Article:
I realized how "ready for war" I had been, in getting here. Not war-war of course, but something potentially hard that called for me to get armored up a bit. I was okay with that. I was going to take it and I was going to give whatever goodness I could in return. I was ready to be uncomfortable and to push past it.
I got on the plane ready and I woke up ready.
And then this. This day. A day of sunshine, serene water, small villages, dogs and cats. No hurry, no pushing. Just a tender "get acquainted" sort of day.
I remembered my interview with One Happy Family, several weeks ago. How I mainly had two concerns with the position I was seeking: one was the schedule. I had read that the work day was from noon to 9:30 pm, and I was worried about how I would do my coaching, which is usually around 6 pm my time. Maybe I would have to coach super early in the morning, or very late at night. It would be challenging but I would do it. Then, the lodging. The Volunteer House sounded like something I may have had fun with, thirty years ago. Shared rooms, sleeping bags, ten people to a bathroom. All this after a 9 1/2 hour day of working in crowded conditions. It scared me. Would I be able to keep up, to get enough rest? Again, I told myself that I would make it work. So I applied. And at the very end of the interview, I was told that the work hours had changed to 9:30 am to 6 pm and that "unfortunately" there was not enough room at the Volunteer House for me, and that I would have to find my own lodging. Within minutes, I had been invited to rent a wonderful room in a beautiful house overlooking the sea, with other women. And a heated blanket. My two main concerns had vanished in ten minutes. It was as though Life was giving me a hug and tell me "honey, it's okay to do good work and be a little comfortable while you do it." Just like I tell my clients so often: stretch, but don't tear.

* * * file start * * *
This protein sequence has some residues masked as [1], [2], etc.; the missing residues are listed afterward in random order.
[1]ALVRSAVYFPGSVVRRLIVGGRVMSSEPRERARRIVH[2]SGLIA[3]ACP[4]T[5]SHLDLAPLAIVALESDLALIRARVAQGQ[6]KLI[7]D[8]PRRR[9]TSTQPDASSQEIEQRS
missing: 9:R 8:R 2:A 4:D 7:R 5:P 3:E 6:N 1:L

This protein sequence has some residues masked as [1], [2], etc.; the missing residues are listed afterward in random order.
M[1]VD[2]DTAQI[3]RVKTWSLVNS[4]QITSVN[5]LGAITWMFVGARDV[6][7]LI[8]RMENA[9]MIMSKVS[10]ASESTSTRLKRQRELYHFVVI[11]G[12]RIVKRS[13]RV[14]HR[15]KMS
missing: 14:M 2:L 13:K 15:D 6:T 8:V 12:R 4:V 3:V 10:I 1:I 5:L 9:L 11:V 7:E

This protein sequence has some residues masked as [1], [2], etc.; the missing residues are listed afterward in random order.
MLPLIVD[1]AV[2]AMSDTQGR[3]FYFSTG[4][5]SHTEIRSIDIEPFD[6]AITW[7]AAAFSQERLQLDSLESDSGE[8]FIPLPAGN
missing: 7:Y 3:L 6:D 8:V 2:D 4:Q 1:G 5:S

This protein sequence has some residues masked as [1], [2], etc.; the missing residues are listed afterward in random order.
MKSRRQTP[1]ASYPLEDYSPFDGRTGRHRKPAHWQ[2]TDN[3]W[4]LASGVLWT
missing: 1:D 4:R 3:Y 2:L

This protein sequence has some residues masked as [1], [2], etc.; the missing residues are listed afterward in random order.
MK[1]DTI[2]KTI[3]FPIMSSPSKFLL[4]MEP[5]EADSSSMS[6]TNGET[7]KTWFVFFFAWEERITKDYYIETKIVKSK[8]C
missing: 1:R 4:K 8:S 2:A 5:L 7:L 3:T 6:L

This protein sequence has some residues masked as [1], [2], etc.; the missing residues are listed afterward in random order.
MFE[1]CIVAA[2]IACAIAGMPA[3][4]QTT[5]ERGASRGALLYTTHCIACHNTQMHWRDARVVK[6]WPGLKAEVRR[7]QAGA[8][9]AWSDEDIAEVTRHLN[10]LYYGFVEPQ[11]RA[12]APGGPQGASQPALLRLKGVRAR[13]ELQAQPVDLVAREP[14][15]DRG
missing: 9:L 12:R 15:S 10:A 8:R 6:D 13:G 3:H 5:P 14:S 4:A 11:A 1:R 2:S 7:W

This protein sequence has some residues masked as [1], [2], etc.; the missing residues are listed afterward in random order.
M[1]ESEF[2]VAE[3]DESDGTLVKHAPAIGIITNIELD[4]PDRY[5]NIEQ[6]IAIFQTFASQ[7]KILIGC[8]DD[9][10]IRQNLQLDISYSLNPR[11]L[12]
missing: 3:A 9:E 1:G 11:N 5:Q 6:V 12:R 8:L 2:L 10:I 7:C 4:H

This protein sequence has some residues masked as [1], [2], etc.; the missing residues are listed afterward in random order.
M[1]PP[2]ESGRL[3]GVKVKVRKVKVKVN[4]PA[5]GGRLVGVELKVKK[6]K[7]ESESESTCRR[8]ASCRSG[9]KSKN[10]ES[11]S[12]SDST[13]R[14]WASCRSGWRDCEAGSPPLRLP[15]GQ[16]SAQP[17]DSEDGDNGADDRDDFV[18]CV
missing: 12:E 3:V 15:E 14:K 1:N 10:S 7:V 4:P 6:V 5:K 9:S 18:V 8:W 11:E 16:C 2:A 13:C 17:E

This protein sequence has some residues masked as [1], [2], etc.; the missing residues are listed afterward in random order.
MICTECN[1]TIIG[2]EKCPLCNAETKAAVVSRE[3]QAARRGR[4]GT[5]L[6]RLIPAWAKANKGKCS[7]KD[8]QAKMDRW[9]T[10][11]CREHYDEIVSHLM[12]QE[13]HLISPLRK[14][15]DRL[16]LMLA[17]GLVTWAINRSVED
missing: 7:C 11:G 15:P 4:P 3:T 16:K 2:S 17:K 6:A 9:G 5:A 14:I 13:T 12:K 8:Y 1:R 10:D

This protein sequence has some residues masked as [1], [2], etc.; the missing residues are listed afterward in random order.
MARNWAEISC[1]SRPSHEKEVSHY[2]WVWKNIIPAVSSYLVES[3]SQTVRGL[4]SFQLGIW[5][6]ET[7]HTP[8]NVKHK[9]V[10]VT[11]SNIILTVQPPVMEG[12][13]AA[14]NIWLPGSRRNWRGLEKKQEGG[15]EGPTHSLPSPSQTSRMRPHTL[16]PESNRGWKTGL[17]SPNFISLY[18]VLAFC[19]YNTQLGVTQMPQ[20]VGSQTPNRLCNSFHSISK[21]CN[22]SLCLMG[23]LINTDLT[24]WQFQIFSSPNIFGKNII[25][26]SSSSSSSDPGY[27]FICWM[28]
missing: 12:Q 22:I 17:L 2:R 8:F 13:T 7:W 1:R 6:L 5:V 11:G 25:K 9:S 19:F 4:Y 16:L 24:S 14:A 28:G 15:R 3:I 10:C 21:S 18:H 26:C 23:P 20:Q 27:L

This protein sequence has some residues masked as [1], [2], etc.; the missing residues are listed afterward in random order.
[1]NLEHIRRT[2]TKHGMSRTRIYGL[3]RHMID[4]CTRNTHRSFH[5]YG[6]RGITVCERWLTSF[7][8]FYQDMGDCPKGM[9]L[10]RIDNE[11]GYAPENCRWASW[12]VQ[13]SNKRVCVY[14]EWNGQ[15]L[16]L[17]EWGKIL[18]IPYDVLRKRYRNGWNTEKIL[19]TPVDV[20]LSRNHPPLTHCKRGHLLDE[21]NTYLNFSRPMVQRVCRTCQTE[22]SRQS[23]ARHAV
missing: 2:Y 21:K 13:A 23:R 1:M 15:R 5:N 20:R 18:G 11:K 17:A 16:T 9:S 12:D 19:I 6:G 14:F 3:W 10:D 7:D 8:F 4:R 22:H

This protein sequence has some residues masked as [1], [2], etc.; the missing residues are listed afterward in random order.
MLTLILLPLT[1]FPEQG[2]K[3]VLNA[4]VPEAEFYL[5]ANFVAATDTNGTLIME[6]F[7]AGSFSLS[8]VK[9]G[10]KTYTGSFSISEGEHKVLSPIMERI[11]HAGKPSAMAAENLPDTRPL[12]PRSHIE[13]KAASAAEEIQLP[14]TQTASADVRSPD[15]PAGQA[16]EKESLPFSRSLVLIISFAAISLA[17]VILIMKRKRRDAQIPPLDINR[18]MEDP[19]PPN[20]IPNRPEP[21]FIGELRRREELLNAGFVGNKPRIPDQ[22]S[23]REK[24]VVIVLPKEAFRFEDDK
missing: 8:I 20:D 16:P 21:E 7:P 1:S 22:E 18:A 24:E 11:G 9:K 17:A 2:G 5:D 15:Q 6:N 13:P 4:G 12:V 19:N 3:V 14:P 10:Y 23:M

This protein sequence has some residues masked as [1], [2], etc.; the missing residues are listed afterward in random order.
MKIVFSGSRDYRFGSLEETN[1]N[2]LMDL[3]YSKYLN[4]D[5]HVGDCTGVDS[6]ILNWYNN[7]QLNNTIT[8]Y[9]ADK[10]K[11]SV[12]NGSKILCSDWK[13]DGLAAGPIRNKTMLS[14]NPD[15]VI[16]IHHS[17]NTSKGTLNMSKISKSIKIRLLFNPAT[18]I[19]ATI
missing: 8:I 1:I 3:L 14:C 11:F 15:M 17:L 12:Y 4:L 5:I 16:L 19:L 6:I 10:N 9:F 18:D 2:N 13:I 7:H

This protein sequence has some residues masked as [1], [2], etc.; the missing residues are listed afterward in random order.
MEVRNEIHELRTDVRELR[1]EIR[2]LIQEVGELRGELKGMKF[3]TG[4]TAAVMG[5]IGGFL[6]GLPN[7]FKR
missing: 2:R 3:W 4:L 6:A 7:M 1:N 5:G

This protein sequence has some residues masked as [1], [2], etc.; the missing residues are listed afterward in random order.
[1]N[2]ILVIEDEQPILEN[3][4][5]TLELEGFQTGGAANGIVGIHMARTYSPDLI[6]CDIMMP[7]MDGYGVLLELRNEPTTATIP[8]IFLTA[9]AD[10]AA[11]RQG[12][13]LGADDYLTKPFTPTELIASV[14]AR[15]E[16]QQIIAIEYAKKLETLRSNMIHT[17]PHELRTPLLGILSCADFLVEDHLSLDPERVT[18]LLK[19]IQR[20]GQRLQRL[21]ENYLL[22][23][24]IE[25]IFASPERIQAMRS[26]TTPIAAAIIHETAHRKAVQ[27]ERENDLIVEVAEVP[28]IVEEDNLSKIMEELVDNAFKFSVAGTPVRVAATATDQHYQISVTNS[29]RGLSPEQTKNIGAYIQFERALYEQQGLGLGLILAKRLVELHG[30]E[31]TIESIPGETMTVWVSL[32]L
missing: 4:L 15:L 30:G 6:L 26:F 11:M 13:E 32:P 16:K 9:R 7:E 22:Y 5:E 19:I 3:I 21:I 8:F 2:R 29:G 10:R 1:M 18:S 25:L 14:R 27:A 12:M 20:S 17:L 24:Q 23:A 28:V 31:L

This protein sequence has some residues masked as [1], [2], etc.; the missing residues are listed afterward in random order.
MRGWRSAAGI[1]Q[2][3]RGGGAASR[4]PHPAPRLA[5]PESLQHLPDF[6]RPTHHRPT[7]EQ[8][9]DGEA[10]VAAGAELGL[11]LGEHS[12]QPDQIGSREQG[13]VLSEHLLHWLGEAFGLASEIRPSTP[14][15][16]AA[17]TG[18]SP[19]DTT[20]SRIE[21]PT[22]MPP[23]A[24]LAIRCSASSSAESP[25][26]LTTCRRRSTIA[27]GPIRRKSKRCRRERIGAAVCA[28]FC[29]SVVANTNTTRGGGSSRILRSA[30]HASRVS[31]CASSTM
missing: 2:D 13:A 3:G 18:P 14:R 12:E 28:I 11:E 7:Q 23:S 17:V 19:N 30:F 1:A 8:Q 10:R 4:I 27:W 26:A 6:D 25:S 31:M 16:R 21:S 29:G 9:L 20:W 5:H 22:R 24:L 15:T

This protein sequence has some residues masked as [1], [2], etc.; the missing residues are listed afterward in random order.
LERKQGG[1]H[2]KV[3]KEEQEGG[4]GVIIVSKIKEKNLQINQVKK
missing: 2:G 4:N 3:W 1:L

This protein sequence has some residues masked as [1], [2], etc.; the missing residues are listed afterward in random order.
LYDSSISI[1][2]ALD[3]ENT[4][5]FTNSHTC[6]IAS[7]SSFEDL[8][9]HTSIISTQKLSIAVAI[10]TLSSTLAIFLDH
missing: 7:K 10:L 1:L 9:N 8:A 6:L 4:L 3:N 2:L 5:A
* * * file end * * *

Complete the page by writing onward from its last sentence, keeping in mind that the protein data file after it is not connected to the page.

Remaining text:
Today was just like this. A Gift. A day to meet this place, its people, its roads. To breathe deeply in the Gratitude and to soften up. To welcome the new year and allow it to welcome me.
So I did just that. I drove around, I walked, I smiled at strangers (a local Greek man mistook me for an Afghan refugee), I talked to dogs. I called my daughter, spoke with good friends, took photos. Gently, in the sun. Then came home for a bowl of curry and a deep nap, the drooly kind of nap, which is the best.
I tried to make my way to Moria, which I heard being referred to as "the bad camp" but did not find it. I saw the entrance to Kara Tepe, "the less bad camp," and I saw many refugees walking around on the island roads. Mostly men, a lot of them young, some women with kids, too. The sun seemed to be giving every one a break and there were many smiles.
I know so little. And I have no doubt that tomorrow may be tough. I read that two new boats arrived yesterday. Where did they go? Who decides which camp they move into? Who decides how long they'll stay on the island? I know a little bit about the terrible things that happen, too. And yet, I know so little.
Tomorrow, I will be at the open gate at 9:30 and a new chapter will begin.
I am deeply thankful for today's Gift. The Gift of softening me up and reminding me that someone has my back, always.
Wishing YOU a sweet and easy first day of the year.
May we all learn to accept Life's Gifts, so that we may be fully equipped to share our own.